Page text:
“America First”: It was one of the more effective campaign slogans in recent memory. Only President Barack Obama’s “Hope and Change” could match it in terms of voter awareness and intensity.
The successful employment of both slogans in the context of two very different presidential campaigns speaks to the power of optimism.
For Obama, it was all about the historic breaking of the ultimate glass ceiling. For Trump, it represented a reaffirmation of American exceptionalism — a reminder that only an exceptional country expects to win.
Truth be told, both enjoy a subjective quality. Think about it. “Hope,” “Change,” and “First” qualify as generic, “fill-in-your-definition-and-go-on-your-merry-way” terms — an especially effective quality for campaign message makers.
Back to the initially triumphant and subsequently marginalized “America First.” No motto could have been more appropriate for 2016. Recall that Mr. Obama had indulged his audiences — foreign and domestic — with eight years of apologies for America’s real (and perceived) sins.
But the apology tours had run their course. Voters in flyover America had grown weary of the self-flagellating mea culpas and expressions of regret for America’s military and economic dominance, even at times its mere existence. (Parenthetically, what seemed like persistent America-bashing at the time now seems almost mild compared to today’s vitriolic progressive rhetoric.)
And so tens of millions of working and middle-class citizens did what so many thought could never occur: They voted for the unapologetic America Firster from Queens, New York. His was certainly a different brand of politics.
Here was a candidate all-in for America who would repeatedly (and only half-jokingly) assure his audiences that they “might even get tired of winning.” After years of economic misery and the wielding of a decidedly small stick on the world stage, enough frustrated citizens said, “I’ll take a chance on that.”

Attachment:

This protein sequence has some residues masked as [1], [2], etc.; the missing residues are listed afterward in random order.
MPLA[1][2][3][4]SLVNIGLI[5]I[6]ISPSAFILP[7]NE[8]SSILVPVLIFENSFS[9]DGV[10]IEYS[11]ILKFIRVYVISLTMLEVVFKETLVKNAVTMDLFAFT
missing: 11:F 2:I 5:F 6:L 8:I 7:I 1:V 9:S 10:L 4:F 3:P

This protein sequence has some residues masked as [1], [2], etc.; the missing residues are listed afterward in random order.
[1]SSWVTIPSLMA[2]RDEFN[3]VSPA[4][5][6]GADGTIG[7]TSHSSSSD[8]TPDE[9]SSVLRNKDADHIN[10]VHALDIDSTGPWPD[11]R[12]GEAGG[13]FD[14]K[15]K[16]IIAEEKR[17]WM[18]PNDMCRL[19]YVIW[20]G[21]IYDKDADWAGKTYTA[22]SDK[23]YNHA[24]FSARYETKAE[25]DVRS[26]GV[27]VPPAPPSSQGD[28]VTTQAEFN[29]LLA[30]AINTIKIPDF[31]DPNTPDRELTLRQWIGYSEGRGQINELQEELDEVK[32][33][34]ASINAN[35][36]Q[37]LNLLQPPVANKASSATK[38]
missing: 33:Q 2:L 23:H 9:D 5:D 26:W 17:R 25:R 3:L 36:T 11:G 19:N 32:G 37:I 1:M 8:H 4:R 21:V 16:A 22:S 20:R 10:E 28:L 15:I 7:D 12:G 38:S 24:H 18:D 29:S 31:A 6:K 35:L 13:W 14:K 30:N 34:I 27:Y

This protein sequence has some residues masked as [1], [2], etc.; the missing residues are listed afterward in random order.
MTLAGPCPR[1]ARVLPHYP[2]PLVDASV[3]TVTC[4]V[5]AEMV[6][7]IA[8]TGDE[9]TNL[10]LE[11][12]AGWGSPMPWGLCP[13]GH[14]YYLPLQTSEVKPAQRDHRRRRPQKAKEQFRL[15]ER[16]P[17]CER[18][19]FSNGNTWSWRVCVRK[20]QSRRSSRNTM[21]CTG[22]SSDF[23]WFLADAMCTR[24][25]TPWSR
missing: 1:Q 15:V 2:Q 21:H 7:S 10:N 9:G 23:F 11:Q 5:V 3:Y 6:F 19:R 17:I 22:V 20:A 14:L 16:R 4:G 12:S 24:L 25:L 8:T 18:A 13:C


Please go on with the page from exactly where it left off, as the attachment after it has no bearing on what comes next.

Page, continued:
The succeeding four years witnessed “America First” in action.
There was a welcome break at the gas pump as America became energy independent for the first time in history and a dramatic military build-up (but no new endless wars) and a very public reckoning for NATO slow-pays and a refortified southern border and a long-overdue calling to task of China for its malignant behavior.
At home, the Trump era ushered in a return to nationalistic pride, especially as the pre-pandemic economy raced to historic highs that benefitted every demographic.
It was a major hit in middle America. You could see it, feel it, touch it through thousands of American flags at well-attended MAGA events.
But enthusiasm for the muscular motto was lacking on the other side of the aisle. For the progressive left, the return of American nationalism was interpreted as retrogression — as an “Ozzie and Harriet” redux in the age of social justice.
Even worse, the left saw its Obama-era momentum stalled by a notorious capitalist who had campaigned as Ronald Reagan but without the “aw, shucks” attitude and nice-guy veneer.
But the George Floyd murder was a game-changer. The left’s long-engrained and not-so-secret narrative regarding racist police accelerated and expanded into an indictment of the larger culture.
Progressives asked how America could be “great,” “exceptional” or “first” if the entire experiment was inherently racist from day one.
The resulting racial “reckoning” was fodder for a media that had always interpreted “America First” as mere code for the revival of a poisonous brand of American nationalism. Candidate Joe Biden accordingly saw an opportunity and took full advantage, literally promising to jettison “America First” on his very first day in office.
Alas, President Biden meant what he said. The first month of his administration has seen a return to the multilateralism of the Obama years.
America has moved to rejoin the Paris climate agreement, the Iran nuclear deal, the World Health Organization and the (horribly misnamed) United Nations Human Rights Council.
To boot, executive orders that have shuttered the Keystone XL pipeline and delayed oil and gas leases reflect a rejection of American energy independence, inexplicably without any commensurate American advantage, even in combatting global warming. And our allies can rest assured that America will no longer be dunning deadbeat members of NATO.
As they say, elections have consequences. I get it. But Biden’s “Dare to Be Mediocre,” or “America: Somewhere in the Middle of the Pack” just doesn’t make it for me. I suspect I’m not alone on this one.
This article appeared originally on The Western Journal.